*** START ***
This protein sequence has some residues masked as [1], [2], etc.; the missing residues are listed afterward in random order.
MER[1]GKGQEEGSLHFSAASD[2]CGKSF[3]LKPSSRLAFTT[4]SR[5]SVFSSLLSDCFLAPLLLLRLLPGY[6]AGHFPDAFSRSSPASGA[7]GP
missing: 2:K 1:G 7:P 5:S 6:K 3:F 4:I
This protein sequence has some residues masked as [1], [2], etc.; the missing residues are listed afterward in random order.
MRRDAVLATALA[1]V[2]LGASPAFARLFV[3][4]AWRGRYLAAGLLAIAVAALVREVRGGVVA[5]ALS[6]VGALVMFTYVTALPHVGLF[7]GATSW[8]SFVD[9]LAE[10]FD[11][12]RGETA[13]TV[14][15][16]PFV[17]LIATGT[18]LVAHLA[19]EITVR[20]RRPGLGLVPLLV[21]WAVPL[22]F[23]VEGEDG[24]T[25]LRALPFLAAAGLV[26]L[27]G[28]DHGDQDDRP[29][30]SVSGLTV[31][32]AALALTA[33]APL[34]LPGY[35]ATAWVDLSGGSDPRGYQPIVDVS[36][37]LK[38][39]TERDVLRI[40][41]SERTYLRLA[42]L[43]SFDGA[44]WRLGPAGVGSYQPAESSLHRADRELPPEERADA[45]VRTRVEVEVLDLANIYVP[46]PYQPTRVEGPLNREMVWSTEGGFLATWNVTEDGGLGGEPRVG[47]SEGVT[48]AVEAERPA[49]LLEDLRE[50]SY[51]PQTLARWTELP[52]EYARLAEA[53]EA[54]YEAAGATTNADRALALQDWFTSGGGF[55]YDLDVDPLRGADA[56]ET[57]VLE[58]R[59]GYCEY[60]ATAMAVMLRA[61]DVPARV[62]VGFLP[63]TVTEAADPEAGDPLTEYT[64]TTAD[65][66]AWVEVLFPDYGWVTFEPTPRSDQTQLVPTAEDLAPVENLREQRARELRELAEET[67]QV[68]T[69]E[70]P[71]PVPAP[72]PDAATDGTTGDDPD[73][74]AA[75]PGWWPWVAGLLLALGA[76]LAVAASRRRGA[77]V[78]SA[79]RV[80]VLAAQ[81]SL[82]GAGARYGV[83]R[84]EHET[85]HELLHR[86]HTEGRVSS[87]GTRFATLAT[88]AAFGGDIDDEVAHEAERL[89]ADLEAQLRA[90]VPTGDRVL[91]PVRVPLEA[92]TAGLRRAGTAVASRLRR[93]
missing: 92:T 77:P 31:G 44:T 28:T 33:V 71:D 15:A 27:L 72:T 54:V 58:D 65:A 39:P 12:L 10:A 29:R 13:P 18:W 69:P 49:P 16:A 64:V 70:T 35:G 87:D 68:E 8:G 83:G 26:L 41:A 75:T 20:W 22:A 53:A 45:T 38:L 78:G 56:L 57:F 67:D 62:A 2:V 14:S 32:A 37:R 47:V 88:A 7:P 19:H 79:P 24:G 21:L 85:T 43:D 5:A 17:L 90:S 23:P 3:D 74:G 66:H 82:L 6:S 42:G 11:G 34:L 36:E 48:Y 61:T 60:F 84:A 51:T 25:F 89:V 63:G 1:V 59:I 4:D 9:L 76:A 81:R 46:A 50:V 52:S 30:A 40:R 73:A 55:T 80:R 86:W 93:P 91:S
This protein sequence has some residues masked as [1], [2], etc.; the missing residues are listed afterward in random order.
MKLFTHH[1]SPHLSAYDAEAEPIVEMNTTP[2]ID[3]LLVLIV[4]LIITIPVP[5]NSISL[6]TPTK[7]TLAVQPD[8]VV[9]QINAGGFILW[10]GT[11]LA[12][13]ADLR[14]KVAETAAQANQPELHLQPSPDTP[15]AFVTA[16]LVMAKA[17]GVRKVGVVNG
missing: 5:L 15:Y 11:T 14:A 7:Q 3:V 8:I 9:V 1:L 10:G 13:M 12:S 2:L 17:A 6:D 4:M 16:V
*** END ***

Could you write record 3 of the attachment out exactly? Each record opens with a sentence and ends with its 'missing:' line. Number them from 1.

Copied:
This protein sequence has some residues masked as [1], [2], etc.; the missing residues are listed afterward in random order.
MKLFTHH[1]SPHLSAYDAEAEPIVEMNTTP[2]ID[3]LLVLIV[4]LIITIPVP[5]NSISL[6]TPTK[7]TLAVQPD[8]VV[9]QINAGGFILW[10]GT[11]LA[12][13]ADLR[14]KVAETAAQANQPELHLQPSPDTP[15]AFVTA[16]LVMAKA[17]GVRKVGVVNG
missing: 5:L 15:Y 11:T 14:A 7:Q 3:V 8:I 9:V 1:L 10:G 13:M 12:S 2:L 17:A 6:D 4:M 16:V